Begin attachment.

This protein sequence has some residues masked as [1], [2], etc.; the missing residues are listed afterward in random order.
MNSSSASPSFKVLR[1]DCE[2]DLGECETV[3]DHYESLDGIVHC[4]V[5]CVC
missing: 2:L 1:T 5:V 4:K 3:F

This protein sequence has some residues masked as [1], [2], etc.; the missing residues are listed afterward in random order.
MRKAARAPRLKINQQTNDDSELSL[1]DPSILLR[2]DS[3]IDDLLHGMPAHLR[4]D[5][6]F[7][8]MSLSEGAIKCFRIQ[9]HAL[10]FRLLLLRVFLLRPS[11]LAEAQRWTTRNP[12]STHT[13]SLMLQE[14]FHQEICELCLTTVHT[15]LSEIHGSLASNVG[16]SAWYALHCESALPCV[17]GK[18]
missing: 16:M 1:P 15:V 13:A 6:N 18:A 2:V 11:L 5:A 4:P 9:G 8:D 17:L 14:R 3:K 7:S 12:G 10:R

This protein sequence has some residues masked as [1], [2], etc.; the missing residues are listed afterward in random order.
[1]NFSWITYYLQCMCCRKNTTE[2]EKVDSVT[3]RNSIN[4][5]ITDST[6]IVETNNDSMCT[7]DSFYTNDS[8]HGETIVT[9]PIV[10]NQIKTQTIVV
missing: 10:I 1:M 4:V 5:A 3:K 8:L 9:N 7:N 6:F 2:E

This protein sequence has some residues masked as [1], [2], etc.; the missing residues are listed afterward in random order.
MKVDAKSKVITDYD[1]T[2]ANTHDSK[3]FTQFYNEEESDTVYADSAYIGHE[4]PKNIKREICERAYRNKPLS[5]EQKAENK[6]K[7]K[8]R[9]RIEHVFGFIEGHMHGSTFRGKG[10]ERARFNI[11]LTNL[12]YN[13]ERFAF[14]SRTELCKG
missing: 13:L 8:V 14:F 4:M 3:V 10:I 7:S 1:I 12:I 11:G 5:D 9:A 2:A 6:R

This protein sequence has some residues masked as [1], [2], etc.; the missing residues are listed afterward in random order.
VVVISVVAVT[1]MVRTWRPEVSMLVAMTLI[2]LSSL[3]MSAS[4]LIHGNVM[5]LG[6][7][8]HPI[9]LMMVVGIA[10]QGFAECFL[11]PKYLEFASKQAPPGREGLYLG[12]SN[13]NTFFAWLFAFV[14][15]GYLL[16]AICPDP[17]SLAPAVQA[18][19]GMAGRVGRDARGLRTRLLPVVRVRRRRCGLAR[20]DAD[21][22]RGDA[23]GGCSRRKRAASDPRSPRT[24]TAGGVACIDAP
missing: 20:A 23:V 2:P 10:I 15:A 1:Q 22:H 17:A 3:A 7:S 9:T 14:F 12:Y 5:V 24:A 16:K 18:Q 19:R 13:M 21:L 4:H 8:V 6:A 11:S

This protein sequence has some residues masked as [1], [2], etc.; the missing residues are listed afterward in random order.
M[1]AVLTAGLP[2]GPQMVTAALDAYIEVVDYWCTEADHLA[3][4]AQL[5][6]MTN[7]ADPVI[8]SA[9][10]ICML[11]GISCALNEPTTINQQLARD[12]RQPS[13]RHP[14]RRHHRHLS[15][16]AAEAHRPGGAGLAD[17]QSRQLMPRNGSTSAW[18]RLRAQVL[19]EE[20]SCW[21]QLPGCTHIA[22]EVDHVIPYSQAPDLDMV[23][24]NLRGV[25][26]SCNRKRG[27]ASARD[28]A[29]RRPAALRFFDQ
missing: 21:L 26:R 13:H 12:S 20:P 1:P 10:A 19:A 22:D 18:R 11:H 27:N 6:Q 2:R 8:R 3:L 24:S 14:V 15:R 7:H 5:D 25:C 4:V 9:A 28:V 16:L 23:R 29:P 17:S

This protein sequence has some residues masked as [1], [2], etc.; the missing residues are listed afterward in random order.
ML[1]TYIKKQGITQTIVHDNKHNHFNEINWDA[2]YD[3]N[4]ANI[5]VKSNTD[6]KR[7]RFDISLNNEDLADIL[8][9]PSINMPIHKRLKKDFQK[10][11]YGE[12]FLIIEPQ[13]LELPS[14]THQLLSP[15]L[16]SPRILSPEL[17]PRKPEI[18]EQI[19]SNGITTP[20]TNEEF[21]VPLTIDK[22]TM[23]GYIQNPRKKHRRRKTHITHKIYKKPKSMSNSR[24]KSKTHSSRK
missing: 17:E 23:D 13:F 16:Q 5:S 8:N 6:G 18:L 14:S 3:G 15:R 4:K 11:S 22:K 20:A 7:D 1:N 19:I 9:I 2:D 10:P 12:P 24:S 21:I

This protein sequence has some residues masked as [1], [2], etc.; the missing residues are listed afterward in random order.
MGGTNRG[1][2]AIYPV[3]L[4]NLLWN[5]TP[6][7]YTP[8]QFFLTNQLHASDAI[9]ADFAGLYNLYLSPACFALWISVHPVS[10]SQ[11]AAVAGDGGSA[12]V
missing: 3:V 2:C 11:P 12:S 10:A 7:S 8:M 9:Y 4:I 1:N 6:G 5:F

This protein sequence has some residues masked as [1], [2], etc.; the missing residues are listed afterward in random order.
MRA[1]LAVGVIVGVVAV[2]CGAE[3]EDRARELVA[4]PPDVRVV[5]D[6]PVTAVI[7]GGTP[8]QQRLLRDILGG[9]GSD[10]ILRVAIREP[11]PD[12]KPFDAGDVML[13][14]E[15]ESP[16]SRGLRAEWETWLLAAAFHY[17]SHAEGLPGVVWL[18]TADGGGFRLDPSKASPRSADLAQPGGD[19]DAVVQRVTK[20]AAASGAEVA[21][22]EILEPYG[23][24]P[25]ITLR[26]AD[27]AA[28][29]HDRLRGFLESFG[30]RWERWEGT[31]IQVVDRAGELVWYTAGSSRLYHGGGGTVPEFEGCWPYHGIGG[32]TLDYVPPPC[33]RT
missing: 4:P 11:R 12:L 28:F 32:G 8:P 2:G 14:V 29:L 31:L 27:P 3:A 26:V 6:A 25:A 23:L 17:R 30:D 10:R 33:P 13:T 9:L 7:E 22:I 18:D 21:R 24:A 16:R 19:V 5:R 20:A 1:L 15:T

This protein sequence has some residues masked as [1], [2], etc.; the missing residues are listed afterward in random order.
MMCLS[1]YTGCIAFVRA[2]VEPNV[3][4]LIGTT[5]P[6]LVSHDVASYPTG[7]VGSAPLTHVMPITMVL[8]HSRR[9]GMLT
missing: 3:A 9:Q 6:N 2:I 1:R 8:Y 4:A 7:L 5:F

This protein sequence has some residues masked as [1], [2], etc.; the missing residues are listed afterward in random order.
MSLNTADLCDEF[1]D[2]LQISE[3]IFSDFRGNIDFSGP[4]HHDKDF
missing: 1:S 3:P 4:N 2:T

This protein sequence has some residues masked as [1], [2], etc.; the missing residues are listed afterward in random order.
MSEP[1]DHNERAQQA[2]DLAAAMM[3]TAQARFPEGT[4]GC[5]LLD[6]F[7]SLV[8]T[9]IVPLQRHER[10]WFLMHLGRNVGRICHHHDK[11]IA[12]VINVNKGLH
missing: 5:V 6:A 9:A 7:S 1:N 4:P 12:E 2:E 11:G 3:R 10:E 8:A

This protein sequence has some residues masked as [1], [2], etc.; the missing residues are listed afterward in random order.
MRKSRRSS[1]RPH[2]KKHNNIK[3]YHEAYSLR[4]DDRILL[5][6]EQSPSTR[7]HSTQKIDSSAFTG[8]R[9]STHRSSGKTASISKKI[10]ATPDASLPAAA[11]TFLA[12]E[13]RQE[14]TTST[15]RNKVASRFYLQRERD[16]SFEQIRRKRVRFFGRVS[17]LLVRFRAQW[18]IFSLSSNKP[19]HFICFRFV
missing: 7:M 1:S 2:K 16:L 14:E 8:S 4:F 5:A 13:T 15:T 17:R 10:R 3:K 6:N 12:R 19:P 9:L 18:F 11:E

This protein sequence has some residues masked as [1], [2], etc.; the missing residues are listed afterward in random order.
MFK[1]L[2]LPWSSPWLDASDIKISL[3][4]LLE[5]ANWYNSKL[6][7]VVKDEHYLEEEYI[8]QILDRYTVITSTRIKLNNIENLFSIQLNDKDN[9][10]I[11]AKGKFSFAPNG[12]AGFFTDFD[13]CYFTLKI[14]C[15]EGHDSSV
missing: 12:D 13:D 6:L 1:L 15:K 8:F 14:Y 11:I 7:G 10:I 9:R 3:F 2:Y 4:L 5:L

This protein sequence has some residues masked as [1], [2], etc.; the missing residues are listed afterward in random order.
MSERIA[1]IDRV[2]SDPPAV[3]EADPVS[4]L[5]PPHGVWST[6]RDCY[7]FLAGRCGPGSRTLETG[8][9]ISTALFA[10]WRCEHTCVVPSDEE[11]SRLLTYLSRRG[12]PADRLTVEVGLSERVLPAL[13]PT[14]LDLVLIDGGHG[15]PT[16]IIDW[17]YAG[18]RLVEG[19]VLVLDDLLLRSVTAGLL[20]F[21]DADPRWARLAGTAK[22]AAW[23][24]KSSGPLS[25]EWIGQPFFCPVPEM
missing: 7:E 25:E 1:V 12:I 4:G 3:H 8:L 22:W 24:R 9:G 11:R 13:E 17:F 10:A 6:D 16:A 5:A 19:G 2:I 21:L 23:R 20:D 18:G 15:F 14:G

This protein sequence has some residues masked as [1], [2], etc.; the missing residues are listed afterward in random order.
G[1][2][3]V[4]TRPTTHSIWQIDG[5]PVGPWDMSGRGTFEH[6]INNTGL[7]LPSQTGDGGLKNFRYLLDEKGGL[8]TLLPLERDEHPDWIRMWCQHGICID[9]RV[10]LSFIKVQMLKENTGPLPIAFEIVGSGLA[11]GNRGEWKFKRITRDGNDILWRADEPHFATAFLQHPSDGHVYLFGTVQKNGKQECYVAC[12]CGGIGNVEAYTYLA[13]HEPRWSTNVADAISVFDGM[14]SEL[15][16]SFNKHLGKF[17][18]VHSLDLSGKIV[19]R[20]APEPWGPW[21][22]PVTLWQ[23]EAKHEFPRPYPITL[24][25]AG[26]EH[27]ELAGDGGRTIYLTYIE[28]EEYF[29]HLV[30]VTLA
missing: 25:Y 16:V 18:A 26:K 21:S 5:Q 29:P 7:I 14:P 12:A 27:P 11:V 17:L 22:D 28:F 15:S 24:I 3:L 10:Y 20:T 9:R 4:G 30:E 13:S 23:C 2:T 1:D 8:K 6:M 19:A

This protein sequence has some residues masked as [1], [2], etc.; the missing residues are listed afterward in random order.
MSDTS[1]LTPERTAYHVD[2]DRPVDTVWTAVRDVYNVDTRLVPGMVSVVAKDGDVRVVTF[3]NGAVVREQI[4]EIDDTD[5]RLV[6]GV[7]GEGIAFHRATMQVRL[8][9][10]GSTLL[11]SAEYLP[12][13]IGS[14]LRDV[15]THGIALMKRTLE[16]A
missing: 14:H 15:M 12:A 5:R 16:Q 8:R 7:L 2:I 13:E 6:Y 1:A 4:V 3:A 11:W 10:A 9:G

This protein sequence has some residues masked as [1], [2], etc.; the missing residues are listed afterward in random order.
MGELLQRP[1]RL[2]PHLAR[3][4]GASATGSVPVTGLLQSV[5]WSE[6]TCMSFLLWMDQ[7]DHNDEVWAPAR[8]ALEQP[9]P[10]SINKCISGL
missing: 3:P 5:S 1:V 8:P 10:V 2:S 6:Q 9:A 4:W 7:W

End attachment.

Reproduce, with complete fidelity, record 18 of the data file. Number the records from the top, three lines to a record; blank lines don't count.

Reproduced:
This protein sequence has some residues masked as [1], [2], etc.; the missing residues are listed afterward in random order.
MGELLQRP[1]RL[2]PHLAR[3][4]GASATGSVPVTGLLQSV[5]WSE[6]TCMSFLLWMDQ[7]DHNDEVWAPAR[8]ALEQP[9]P[10]SINKCISGL
missing: 3:P 5:S 1:V 8:P 10:V 2:S 6:Q 9:A 4:W 7:W